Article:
So Tuca & Bertie was cancelled
Perhaps women’s issues are palatable only when not preachy, and provided in a way that is digestible for the privileged audiences that have access to Netflix
In July, Lisa Hanawalt, the creator of Tuca & Bertie, announced on Twitter that Netflix had cancelled the show; it won’t be returning for a second season. While the demise of a show usually doesn’t ruffle many feathers, in some cases where the show is beloved to a particular audience, much furore and backlash ensues. As happened in the case of Tuca & Bertie, which was received wonderfully, by women in particular.
I read the tweets with shock and disappointment; it seemed like the world simply did not want to listen to women whenever they created wonderful things to tell the truth about their lives. More than that, it was the realisation that the story of our bodies and our existence was relevant only when big corporations like Netflix deemed fit. Only when there was some capitalistic value to be gained from showing us twerking, sweating, and crying, was it to be considered.
Presumably, this news, like so many others that keep hitting us every second, must be received dryly. After all, it’s not like this hasn’t happened before, this cherry-picking and abandonment of issue-based content according to a capitalist lens. Gillette decided toxic masculinity was the next ‘in’ thing to tackle, owing to the upsurge in conversations around misogyny and abuse after Donald Trump’s election and the #MeToo movement. Bollywood jumped out of its hideouts to declare 'Love is Love', cast Sonam Kapoor in a hideous movie representation of queer love, and posted hearts on Instagram accounts after Section 377 was struck down. The exploitation of queer, female, and PoC narratives for profits has been a general global phenomenon, especially in the past few years. And the ubiquity of this is perfectly in keeping with what is expected of us: so much is happening, that nothing is shocking anymore. Who would care about a small-scale adult animation show for women when the world is burning and madmen are presidents and billionaires?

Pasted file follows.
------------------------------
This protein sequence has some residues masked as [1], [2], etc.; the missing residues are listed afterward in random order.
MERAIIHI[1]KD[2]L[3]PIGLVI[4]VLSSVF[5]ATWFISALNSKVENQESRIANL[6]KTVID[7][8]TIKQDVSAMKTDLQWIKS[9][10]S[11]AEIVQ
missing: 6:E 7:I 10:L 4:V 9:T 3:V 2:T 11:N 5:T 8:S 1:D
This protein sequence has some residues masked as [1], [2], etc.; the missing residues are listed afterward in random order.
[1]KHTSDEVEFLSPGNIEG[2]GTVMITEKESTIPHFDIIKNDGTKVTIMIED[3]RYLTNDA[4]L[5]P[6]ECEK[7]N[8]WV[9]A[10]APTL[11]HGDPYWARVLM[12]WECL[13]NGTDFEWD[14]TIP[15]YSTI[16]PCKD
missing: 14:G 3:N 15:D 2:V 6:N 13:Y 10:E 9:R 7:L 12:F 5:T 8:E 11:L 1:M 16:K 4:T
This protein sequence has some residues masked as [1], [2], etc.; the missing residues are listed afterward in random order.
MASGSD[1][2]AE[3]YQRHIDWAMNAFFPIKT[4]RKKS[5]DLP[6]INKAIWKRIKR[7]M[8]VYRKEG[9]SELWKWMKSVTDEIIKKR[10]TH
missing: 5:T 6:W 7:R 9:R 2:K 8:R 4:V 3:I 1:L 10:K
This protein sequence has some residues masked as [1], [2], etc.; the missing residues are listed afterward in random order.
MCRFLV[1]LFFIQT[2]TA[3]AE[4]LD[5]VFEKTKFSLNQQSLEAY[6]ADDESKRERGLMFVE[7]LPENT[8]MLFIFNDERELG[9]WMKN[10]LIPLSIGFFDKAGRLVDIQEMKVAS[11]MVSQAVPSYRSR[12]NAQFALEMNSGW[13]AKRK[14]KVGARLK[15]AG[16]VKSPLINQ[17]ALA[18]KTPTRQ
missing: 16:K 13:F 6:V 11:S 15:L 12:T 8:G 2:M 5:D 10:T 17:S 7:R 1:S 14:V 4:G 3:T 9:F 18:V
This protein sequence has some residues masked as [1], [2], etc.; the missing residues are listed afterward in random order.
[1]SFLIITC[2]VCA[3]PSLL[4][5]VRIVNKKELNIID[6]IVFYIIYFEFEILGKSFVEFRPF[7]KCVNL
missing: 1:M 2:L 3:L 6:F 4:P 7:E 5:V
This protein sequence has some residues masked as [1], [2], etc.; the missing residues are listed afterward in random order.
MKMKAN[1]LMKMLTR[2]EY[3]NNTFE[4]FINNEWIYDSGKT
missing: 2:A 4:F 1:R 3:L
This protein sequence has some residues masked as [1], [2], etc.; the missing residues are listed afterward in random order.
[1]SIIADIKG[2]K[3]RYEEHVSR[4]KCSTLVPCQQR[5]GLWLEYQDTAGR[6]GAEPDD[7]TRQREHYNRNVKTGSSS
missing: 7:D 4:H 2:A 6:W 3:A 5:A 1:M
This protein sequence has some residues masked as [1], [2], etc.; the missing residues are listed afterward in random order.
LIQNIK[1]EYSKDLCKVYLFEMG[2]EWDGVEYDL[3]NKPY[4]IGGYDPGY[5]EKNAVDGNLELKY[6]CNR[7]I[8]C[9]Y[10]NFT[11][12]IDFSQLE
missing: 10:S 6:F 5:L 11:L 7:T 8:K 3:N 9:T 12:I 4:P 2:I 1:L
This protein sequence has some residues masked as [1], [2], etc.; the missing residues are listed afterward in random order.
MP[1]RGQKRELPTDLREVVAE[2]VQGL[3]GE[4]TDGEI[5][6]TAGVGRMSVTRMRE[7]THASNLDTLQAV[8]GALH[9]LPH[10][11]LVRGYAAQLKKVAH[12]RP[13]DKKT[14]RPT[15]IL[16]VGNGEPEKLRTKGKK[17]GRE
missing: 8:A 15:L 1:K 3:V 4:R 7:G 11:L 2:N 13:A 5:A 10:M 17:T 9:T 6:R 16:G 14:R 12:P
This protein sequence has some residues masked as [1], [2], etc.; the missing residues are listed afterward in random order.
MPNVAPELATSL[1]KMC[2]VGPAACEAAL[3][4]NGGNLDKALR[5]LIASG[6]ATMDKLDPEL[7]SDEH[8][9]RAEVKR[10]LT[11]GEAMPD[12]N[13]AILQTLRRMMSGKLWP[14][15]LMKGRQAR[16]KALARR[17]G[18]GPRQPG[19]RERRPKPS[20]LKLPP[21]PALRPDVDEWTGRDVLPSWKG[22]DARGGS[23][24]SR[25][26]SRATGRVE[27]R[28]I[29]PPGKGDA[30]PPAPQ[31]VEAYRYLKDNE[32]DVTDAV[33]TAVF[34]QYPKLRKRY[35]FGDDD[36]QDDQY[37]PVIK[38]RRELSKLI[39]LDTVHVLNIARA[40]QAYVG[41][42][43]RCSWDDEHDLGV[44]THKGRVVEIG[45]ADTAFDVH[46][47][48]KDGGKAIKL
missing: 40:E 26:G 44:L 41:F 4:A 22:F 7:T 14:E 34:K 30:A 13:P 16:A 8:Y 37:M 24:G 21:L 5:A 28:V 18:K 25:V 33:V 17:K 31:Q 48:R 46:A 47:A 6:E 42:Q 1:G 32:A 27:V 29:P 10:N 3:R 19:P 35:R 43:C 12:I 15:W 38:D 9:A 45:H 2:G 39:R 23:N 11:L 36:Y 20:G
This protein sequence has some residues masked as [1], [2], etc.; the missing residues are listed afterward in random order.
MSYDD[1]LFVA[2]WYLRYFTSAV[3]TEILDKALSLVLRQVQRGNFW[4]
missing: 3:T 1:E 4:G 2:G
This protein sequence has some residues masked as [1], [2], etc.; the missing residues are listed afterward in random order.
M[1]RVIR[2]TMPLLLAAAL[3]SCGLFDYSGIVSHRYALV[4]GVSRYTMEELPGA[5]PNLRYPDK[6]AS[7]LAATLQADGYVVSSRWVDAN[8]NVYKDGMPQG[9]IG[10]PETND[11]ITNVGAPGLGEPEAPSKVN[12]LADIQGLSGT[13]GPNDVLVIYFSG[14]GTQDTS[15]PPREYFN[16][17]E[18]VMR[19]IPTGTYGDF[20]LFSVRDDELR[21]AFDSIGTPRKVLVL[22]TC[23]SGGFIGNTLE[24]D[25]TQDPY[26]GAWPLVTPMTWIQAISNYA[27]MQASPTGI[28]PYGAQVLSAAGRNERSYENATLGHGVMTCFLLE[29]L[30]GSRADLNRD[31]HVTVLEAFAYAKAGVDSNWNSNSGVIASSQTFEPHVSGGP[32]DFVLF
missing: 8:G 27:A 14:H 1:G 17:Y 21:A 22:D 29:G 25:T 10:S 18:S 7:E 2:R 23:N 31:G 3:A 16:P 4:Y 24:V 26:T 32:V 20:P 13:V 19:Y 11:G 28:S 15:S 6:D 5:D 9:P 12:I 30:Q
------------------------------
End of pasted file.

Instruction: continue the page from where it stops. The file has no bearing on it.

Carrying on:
So why does this cancellation particularly sting? Perhaps because Tuca & Bertie was a perfect collection of a lot of good things all at once. A woman, sketching and controlling the entire narrative, with a bunch of fantastic people; Asian and black protagonists; surrealist artwork and snappy dialogue; heart-rending, painful truths shown with incredible compassion and understanding; a male protagonist we could all get behind, who wasn’t problematic and entitled for once. (The bar is so low that finding a man like this feels like an achievement.) Issues like sexual harassment, which gain layers upon layers of complications and shades when viewed and reported by different people — all of them not the victims — are given the platform needed without betraying the anger and hurt we go through every day of our lives.
Perhaps women’s issues are palatable only when not preachy, and provided in a way that is digestible for the privileged audiences that have access to Netflix. Of these privileged audiences, I particularly look at the ‘dudebro’ who goes on Twitter to say "All feminists are man-hating loonies" and lounges in derogatory meme groups on Facebook. ‘Dank’ memes, after all, are the easiest method for our men boys to hide their misogyny and sense of entitlement under the guise of dark humour.
Tuca & Bertie is both not for these people and exactly for them. You have buildings with breasts for windows, along with an overbearing boss who treads the line between intimidation and harassment initially, and then neatly crosses over towards the end. You have female friendships, female-owned businesses, healthy attitudes towards sex, a boyfriend who is exhausted but not exasperating, and a feeling of being underwater for most of the day, but also lying on the beach with your girls, full of strength, spirit, and happiness. Tuca & Bertie is a ray of hope even when it doesn’t profess to be anything like that; it tells the story of bodies and hurt as it is.
But in today’s times, a person who is happy is a liability which cannot be turned into hard cash. Tuca & Bertie was taken off precisely for this. We will find other ways to be heard; after all, Netflix is just a bunch of white men pretending to enjoy Riverdale. Why would they like a bird yelling ‘You dirty bitch!’ and another twerking?